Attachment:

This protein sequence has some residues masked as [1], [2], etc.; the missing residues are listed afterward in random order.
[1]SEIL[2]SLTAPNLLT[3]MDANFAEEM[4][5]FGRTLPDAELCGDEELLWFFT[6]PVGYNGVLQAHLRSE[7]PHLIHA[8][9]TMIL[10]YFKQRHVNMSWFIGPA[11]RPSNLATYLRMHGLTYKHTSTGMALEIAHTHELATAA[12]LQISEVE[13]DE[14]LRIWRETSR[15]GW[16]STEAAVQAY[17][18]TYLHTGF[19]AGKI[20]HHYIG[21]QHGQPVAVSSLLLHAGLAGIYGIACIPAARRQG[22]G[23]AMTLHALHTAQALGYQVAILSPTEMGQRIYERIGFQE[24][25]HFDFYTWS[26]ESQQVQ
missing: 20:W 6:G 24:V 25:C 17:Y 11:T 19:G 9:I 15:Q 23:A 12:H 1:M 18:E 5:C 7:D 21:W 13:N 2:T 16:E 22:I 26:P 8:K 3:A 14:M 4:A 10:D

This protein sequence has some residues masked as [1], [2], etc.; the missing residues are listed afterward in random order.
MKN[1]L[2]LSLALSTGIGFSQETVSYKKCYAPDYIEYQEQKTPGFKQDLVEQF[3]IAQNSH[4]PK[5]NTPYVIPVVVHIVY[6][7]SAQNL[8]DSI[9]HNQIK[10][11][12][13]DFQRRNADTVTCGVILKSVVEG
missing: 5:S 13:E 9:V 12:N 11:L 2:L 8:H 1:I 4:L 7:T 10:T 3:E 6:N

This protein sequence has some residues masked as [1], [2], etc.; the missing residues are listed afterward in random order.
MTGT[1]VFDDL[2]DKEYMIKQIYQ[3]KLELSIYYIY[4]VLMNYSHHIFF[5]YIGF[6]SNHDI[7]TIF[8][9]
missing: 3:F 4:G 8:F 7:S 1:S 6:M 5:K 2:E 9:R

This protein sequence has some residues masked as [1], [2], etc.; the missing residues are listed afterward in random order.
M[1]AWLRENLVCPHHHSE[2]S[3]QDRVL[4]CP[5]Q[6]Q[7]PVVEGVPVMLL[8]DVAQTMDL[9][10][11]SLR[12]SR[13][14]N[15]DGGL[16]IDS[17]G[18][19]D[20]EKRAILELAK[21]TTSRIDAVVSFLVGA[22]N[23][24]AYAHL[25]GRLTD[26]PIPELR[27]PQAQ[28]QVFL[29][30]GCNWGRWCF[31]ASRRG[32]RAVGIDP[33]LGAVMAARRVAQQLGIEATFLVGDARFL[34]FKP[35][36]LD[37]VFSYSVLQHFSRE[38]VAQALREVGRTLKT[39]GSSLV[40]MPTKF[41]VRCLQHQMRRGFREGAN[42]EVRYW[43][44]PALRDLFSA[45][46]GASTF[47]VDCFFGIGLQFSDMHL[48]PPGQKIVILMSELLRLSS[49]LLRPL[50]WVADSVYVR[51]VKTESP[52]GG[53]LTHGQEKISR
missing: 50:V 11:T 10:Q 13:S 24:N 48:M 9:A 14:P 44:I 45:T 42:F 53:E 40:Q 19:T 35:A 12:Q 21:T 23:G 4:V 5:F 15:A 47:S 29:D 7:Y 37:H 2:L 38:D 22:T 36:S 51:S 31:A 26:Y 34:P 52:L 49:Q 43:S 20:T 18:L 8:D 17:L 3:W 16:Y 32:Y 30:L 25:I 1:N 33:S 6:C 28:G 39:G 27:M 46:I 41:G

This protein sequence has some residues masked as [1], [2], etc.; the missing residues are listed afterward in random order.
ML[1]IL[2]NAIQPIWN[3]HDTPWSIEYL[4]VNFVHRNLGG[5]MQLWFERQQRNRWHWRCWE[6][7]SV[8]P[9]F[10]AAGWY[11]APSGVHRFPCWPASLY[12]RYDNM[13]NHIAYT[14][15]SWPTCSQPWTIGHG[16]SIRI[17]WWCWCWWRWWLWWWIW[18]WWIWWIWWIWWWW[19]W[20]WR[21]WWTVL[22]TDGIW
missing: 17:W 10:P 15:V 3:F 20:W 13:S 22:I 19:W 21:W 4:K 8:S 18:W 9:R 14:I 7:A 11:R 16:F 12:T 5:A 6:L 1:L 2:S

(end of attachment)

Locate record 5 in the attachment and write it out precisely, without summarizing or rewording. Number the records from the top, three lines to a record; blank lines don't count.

This protein sequence has some residues masked as [1], [2], etc.; the missing residues are listed afterward in random order.
ML[1]IL[2]NAIQPIWN[3]HDTPWSIEYL[4]VNFVHRNLGG[5]MQLWFERQQRNRWHWRCWE[6][7]SV[8]P[9]F[10]AAGWY[11]APSGVHRFPCWPASLY[12]RYDNM[13]NHIAYT[14][15]SWPTCSQPWTIGHG[16]SIRI[17]WWCWCWWRWWLWWWIW[18]WWIWWIWWIWWWW[19]W[20]WR[21]WWTVL[22]TDGIW
missing: 17:W 10:P 15:V 3:F 20:W 13:S 22:I 19:W 21:W 4:K 8:S 18:W 9:R 14:I 7:A 11:R 16:F 12:T 5:A 6:L 1:L 2:S